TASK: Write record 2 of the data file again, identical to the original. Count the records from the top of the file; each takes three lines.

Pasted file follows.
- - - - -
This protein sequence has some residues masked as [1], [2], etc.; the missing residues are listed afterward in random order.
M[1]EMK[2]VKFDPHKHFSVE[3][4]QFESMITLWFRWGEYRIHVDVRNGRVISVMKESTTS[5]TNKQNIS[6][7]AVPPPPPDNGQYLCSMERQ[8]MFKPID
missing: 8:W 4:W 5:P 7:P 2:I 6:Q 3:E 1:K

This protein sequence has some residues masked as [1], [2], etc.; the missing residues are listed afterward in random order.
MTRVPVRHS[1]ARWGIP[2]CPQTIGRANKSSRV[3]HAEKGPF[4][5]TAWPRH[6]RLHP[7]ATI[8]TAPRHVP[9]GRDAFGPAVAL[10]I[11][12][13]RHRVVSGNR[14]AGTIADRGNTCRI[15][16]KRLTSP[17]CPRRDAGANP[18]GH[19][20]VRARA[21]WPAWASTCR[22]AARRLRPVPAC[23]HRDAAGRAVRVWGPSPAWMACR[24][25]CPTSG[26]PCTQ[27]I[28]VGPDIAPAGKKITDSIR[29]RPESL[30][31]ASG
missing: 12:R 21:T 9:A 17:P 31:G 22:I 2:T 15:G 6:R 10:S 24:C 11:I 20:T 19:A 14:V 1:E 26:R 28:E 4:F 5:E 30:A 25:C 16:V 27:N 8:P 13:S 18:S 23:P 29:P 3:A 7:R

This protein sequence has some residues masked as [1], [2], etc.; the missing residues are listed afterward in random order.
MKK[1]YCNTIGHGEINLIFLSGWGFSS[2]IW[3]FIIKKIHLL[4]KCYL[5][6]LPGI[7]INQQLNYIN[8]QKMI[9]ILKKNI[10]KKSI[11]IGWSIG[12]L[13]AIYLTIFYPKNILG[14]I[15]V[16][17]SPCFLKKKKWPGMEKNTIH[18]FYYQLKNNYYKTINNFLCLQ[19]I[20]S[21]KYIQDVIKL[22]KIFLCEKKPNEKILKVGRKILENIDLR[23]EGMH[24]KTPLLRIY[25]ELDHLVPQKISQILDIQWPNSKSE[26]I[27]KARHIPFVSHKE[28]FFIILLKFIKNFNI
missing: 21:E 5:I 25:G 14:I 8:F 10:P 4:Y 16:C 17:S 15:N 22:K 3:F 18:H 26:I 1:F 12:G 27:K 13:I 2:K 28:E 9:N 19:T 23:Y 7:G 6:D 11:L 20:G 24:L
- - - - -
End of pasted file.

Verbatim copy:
This protein sequence has some residues masked as [1], [2], etc.; the missing residues are listed afterward in random order.
MTRVPVRHS[1]ARWGIP[2]CPQTIGRANKSSRV[3]HAEKGPF[4][5]TAWPRH[6]RLHP[7]ATI[8]TAPRHVP[9]GRDAFGPAVAL[10]I[11][12][13]RHRVVSGNR[14]AGTIADRGNTCRI[15][16]KRLTSP[17]CPRRDAGANP[18]GH[19][20]VRARA[21]WPAWASTCR[22]AARRLRPVPAC[23]HRDAAGRAVRVWGPSPAWMACR[24][25]CPTSG[26]PCTQ[27]I[28]VGPDIAPAGKKITDSIR[29]RPESL[30][31]ASG
missing: 12:R 21:T 9:A 17:P 31:G 22:I 2:T 15:G 6:R 10:S 24:C 11:I 20:T 19:A 14:V 1:E 26:R 28:E 4:F 5:E 30:A 25:C 16:V 27:N 8:P 13:S 18:S 23:P 29:P 3:A 7:R